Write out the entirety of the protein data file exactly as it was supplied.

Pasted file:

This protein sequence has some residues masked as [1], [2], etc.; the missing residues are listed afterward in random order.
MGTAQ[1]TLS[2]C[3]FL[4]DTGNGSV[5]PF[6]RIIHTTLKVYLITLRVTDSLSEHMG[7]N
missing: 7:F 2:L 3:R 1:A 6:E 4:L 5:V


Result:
This protein sequence has some residues masked as [1], [2], etc.; the missing residues are listed afterward in random order.
MGTAQ[1]TLS[2]C[3]FL[4]DTGNGSV[5]PF[6]RIIHTTLKVYLITLRVTDSLSEHMG[7]N
missing: 7:F 2:L 3:R 1:A 6:E 4:L 5:V